The oddest part about the historic moment the Sounders FC crafted Wednesday is how misunderstood the CONCACAF Champions League title is when it comes to its place in the sports landscape.

“It’s unique for American sports,” Sounders majority owner Adrian Hanauer said. “There’s nothing like it. It’s complicated, but I think it’s super cool. This idea that is going on all over the world, in South America with Copa Libertadores, in Europe and Africa and Asia. I’m hopeful that over time, our fans will actually grow to appreciate it and understand it and embrace it the way we soccer nerds have.”

Sounders striker Raul Ruidiaz’s brace led the club to a 3-0 win against Pumas UNAM in the second leg of the CCL final at Lumen Field on Wednesday. The 5-2 aggregate scoring, after a 2-2 draw in the opening leg last week in Mexico City, was enough to crown Seattle the 2022 regional champion — a first for the Sounders and an MLS team since the tournament was revamped to its current format in 2008.

Seattle being the history maker for the U.S. could be the best-case scenario for soccer’s growth in America. The Sounders have enough proven success and likable aspects to carry the sport forward.

CONCACAF CEO Philippe Moggio’s mission is to cultivate “sustainable long-term growth of football in this region.”

Lumen Field – Seattle Sounders FC vs. Pumas UNAM – CONCACAF CCL Final – 050422

Seattle Sounders FC forward Raul Ruidíaz celebrates with the trophy after a 3-0 win over the Pumas to win the CONCACAF CCL Final Wednesday, May 4, 2022, in Seattle, Wash. 220292
Stone: With CCL championship in hand, the Sounders join realm of world soccer elites

For that to happen, not only does the quality on the field have to be superior across the region, even the casual soccer fan must know the hierarchy of the sport. For example, no one in the U.S. would equate the Super Bowl with the Fiesta Bowl even though they’re both bowls.

“We’re very excited for how this competition has progressed,” Moggio said, noting the CCL will expand from 16 teams to 27 next year. “In order to grow that, we need to continue to grow our competitions, grow our fan bases and grow our commercial programs.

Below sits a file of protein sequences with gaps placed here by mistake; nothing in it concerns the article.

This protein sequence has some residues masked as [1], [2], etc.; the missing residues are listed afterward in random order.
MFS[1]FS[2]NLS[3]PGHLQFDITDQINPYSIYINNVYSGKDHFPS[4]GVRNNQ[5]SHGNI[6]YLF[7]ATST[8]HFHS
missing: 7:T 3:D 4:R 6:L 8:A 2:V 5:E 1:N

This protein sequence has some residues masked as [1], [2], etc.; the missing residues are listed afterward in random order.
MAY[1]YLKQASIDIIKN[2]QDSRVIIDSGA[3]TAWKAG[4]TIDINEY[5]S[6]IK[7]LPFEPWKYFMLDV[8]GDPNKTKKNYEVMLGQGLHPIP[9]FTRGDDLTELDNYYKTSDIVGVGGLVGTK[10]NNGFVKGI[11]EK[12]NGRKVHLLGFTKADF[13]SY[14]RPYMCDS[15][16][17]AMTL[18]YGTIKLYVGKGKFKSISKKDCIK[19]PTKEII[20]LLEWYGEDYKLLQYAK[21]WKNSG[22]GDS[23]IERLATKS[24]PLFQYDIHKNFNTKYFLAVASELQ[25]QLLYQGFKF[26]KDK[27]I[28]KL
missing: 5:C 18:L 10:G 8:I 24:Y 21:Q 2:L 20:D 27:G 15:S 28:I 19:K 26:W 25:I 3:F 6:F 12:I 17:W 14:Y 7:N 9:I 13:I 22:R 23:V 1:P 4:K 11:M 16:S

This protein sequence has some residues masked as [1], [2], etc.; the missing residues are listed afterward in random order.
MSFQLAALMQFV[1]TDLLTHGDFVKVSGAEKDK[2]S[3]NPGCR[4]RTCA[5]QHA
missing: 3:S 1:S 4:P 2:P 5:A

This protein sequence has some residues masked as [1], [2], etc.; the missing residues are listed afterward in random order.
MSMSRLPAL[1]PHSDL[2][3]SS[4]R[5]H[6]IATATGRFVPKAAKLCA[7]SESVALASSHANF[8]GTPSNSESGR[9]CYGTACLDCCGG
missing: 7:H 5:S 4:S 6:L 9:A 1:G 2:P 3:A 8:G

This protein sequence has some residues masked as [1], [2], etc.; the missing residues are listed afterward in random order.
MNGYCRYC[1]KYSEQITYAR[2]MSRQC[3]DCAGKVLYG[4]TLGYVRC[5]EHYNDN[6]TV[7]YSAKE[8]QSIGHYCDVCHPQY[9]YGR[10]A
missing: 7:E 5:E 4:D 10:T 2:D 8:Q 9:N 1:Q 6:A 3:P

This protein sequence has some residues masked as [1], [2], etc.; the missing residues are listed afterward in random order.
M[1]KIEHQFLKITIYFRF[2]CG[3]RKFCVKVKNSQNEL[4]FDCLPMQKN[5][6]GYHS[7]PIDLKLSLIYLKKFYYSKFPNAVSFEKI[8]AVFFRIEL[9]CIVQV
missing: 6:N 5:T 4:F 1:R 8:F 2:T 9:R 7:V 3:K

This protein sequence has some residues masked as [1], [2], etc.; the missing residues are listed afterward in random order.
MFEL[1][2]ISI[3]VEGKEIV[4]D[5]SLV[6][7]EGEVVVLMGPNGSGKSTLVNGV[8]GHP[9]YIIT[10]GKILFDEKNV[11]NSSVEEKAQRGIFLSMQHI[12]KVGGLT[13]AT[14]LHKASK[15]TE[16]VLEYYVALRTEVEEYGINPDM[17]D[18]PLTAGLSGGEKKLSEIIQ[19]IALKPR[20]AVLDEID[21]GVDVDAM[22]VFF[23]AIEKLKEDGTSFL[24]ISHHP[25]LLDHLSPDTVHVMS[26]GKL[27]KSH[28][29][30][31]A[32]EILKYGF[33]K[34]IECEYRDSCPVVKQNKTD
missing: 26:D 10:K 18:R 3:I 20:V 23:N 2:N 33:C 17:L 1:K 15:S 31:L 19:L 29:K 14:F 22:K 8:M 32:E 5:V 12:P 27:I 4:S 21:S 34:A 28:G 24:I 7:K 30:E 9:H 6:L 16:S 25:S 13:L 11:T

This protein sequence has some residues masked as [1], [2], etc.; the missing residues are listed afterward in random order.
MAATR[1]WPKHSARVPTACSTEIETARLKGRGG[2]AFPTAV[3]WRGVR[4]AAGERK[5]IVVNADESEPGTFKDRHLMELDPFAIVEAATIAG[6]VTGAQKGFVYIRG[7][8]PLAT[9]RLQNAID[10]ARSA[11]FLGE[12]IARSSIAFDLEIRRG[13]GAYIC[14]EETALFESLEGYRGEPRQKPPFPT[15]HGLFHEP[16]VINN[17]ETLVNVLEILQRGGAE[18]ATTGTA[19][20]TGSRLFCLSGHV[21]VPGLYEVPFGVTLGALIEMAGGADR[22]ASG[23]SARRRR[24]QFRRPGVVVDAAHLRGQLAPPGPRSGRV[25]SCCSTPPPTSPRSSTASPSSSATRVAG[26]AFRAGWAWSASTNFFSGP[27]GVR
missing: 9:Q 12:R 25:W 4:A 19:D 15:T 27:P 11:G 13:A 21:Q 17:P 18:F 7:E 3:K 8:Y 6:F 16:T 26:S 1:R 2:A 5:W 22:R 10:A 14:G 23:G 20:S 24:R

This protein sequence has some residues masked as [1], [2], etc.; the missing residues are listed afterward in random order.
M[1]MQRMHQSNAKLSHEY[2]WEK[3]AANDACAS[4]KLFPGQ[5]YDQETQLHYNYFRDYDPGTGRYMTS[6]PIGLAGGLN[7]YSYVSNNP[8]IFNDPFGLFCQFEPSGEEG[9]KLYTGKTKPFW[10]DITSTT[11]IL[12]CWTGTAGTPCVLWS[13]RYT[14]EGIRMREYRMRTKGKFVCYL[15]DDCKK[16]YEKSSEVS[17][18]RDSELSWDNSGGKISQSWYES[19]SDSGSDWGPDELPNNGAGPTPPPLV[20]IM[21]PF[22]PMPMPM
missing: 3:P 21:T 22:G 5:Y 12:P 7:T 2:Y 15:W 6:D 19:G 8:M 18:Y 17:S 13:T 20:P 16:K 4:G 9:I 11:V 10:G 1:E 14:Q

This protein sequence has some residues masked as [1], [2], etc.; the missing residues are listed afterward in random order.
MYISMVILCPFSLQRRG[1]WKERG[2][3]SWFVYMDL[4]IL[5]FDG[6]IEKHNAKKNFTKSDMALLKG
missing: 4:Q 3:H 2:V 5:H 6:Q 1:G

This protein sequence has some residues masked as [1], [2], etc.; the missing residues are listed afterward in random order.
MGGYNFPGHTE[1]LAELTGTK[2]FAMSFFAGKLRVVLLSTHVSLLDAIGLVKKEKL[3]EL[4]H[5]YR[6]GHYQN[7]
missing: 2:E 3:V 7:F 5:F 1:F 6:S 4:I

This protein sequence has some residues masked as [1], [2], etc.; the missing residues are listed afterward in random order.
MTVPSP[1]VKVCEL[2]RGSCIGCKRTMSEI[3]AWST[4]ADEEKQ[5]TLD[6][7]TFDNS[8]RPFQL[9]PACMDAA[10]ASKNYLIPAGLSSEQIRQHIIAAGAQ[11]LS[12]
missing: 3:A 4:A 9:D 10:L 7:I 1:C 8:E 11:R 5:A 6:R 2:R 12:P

“To have a growing club competition that is running every year and ensuring that the teams that are participating understand the importance of this competition, that it provides a path to qualify for the FIFA Club World Cup, that has helped us really continue to raise the visibility.”

With all the cups and tournaments, it can be difficult to realize the significance of each. There’s the Heritage Cup awarded only between the San Jose Earthquakes and Sounders dating back to 1974 when both were part of the disbanded North American Soccer League (NASL). The Cascadia Cup is given by supporters’ groups for Pacific Northwest clubs Vancouver Whitecaps FC, Portland Timbers and the Sounders. The next tier in the trophy case is the amateur U.S. Open Cup then MLS Cup.

A rung up the ladder for a club in this region is the Champions League title, which grants a berth to the FIFA Club World Cup — the highest any club in the world can go.

The Sounders are the first to clinch a spot while UEFA Champions League will crown Liverpool FC or Real Madrid its winner on May 28. The other winners will come from Asia’s AFC Champions League, Africa’s CAF Champions League, South America’s Copa Libertadores, and Oceania’s OFC Champions League.


“We’re going to play Real Madrid or Liverpool in a real game,” a euphoric Garth Lagerwey, the Sounders president of soccer and general manager, told reporters Wednesday. “This is what you do it for. It’s amazing; it just is. I’d love to be real cool and calm and be like, ‘ah, it’s no big deal,’ but it’s a big deal. … I want to make this (MLS) one of the best leagues in the world and if we can do that, we can play meaningful games against these teams.”